Saturday, May 4, 2013

Flags and Fantasy

Several weeks ago, I came across an online opinion piece with the subtitle "Where are all the American fantasy characters?" A few weeks later, my favorite blog posted a brief discussion of it, but I still feel like I should explore some of my own reactions. If you don't have time to  read the whole article, his argument can be summarized in two sentences--
The problem is that most of our Fantasy isn't written by Americans about American culture and values.Even American Fantasy writers write like they're British. 
Apart from his capitalization of  the genre--English major pet peeve--I fail to see the problem with this situation. Yes, my favorite writers/producers are British--Lewis, Tolkien, Moffat, Neil Gaiman (though he currently lives in Wisconsin) and Jasper Fforde--but is there a problem with that? It's not like their characters go around eating scones and singing "God Save the Queen" every ten pages, even when the events primarily take place in "our" world. As for American values--er, I don't think we're doing so hot in that area either. Look at our economy, look at our crime rate, look at how causal we are about truth--modern (secular) American values are nothing to celebrate. And so many of the values celebrated by the best speculative works--self-sacrifice, friendship, strong leadership--should be INTERNATIONAL values, not merely British or American.
As for "even American fantasy writers write like Brits," my response is partially "so what?" and partially "you don't understand the genre. He mentions George R.R. Martin as a famous American fantasy writer, but dassifies him as primarily British for using a medieval-European setting. Seriously? America doesn't have hundreds of years of history to draw from--the oldest we can reliably refer to is the 1600s, which isn't old enough to have a mythic atmosphere, and records from further back are scarce, not to mention possible accusations of plagiarism from native peoples.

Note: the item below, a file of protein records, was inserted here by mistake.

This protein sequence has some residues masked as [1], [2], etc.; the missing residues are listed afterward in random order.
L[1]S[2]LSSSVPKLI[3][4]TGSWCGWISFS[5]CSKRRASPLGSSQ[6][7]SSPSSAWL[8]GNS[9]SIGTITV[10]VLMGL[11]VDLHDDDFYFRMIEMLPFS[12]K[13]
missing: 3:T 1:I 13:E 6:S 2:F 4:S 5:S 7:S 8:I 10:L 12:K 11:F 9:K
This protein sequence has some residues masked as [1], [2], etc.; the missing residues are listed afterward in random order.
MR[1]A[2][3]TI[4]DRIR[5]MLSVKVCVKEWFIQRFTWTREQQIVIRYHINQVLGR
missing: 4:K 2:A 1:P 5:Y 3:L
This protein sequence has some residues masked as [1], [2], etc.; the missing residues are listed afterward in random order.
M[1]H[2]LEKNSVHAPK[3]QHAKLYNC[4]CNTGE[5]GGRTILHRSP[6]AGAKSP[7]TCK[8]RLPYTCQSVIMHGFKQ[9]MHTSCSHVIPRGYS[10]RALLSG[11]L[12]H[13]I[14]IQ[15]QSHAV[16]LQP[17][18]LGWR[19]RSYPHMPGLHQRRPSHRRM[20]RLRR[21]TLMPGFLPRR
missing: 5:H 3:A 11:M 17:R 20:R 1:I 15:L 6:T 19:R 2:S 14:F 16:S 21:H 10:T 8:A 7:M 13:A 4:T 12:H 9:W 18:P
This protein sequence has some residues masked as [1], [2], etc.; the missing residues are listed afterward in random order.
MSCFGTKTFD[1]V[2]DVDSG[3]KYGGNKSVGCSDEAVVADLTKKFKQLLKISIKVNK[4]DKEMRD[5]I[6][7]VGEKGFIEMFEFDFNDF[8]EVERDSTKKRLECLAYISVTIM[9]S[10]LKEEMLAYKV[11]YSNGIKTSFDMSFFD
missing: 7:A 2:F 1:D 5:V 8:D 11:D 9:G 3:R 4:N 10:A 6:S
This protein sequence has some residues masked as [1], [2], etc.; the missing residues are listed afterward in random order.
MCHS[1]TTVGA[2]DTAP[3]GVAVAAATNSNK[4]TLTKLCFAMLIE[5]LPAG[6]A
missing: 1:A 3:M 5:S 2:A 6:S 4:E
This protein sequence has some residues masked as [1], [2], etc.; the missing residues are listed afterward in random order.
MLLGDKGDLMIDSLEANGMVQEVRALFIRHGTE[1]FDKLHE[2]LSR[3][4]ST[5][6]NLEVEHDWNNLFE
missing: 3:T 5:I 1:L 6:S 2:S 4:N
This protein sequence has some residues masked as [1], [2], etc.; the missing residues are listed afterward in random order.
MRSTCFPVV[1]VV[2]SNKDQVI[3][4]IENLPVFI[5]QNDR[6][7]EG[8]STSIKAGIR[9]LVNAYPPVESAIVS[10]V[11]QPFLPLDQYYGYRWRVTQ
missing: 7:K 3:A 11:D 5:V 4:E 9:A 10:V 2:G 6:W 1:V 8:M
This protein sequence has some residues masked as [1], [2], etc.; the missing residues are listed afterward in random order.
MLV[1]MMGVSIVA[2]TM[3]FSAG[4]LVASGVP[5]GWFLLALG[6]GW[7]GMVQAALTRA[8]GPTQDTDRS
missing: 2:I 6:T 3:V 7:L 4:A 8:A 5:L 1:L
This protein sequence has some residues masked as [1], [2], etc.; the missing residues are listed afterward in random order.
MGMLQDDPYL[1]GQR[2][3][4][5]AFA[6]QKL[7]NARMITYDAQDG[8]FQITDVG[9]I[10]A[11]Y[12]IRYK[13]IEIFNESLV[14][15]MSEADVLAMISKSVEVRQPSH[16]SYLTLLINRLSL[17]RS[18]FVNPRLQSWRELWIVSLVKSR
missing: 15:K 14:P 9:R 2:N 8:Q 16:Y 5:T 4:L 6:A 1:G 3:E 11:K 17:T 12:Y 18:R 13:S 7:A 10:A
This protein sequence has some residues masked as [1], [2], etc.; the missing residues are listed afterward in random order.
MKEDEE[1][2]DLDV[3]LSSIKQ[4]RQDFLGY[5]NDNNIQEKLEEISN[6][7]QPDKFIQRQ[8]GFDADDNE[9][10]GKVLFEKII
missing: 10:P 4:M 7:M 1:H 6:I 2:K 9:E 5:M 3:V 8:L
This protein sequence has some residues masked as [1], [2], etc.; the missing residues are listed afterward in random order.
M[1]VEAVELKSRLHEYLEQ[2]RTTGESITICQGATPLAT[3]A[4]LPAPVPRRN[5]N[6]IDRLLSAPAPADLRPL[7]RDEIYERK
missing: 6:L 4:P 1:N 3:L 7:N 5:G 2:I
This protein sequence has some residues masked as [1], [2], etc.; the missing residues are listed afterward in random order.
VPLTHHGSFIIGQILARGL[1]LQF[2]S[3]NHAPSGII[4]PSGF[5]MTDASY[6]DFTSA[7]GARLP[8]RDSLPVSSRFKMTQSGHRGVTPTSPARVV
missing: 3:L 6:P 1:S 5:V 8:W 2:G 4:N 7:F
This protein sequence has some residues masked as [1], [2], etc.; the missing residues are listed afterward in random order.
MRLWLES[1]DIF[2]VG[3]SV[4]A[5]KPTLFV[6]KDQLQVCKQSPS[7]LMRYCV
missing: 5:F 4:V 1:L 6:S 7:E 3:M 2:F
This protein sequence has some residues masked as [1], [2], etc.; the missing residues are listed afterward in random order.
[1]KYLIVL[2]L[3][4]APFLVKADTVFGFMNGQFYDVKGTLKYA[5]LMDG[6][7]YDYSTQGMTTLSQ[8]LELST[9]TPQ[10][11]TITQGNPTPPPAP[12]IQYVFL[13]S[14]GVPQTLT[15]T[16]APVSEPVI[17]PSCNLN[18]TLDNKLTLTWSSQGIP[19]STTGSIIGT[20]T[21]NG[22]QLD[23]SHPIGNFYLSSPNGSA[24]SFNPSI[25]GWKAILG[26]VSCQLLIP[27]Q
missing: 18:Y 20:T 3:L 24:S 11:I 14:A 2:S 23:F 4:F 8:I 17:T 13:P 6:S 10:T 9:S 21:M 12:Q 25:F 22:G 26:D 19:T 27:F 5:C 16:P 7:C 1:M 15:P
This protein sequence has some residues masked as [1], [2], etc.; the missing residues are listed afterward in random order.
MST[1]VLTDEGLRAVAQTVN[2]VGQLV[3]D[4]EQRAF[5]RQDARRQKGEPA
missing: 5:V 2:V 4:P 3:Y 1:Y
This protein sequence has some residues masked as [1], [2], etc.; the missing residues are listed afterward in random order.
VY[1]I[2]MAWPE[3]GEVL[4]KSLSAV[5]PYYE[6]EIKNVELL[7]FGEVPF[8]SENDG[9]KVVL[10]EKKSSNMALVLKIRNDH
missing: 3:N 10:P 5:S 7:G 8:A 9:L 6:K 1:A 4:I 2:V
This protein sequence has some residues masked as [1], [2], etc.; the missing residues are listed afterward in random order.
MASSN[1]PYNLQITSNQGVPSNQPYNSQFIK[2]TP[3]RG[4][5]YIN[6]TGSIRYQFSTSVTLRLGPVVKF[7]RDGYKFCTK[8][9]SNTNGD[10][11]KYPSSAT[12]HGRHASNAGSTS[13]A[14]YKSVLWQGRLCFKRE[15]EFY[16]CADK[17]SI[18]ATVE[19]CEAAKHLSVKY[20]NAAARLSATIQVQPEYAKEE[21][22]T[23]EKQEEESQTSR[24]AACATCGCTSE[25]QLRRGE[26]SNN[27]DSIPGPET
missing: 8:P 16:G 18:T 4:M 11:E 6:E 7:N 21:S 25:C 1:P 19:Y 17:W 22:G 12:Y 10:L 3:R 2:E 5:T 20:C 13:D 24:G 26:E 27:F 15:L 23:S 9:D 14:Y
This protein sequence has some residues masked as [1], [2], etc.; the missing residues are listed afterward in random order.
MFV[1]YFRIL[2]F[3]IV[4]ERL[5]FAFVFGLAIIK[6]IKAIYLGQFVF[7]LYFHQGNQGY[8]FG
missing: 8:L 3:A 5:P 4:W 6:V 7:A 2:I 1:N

For "American fantasy," the article mentions two examples: Twilight and the Hunger Games. At least he acknowledges the poor quality of the former--but I'm still not sure the Hunger Games has the world-building of other famous series. Yes, it would be nice to have some American fantasy writers, but can we just keep looking for GOOD fantasy in the meantime?


  1. I was somewhat invested in the discussion on Speculative Faith; just saw your blog about it now. Of course, the most important thing that fantasy fans should look for is genuinely good fantasy, in every legitimate meaning of the word "good," regardless of what cultural material was used for the themes and worldbuilding.

    I think it's important to note that Tolkien was very proud of his British heritage, and part of his motivation for writing The Lord of the Rings was to give modern British people a national mythology with a distinctly British flavor -- or maybe more Anglo/English than generically British. The legends of King Arthur were of Celtic/Norman/French origin, even though they were set in England. Beowulf was a native Anglo-Saxon epic, but it mainly draws from other Germanic traditions. Despite the centuries of British history, Tolkien didn't feel that there was a good enough British mythos, so maybe the age of the country isn't the only consideration.

    As I said on Speculative Faith, there are many American fantasy writers. Brandon Sanderson is American, and he is the most prolific fantasy writer at the moment. And yet, reading The Well of Ascension, the second book of his Mistborn trilogy, I feel he neglected an opportunity to depict his roughly 17th-century society differently from the same period in European history.

    I do think that it is possible to evoke an American atmosphere in epic fantasy -- we Americans do have a strong narrative tradition. We appropriate the Judeo-Christian theme of a people looking for a better country, wandering through the wilderness, more directly than the British, I think.

    And let's not forget the Canadians -- they must be in the same boat, but maybe their cultural resources are still different.

    1. Hmm...I hadn't considered the "Promised Land" element as a stronger theme in American fiction. But thinking it over, the three American fantasy authors who first jump to my head are Bryan Davis, Jeffery Overstreet, and Anne Elisabeth Stengel. Davis's first series does have American MCs, but the main plot elements are dragons and the line of King Arthur. Stengel's stories are otherworldly fairy tales.
      Overstreet comes closest, I guess, especially in his presentation of the city/kingdom Bel Amica, whose moon-spirit worship combines elements of New Ageism with standard hedonism...I guess I don't think of it that way, because the series is more about the value of art than a specific society.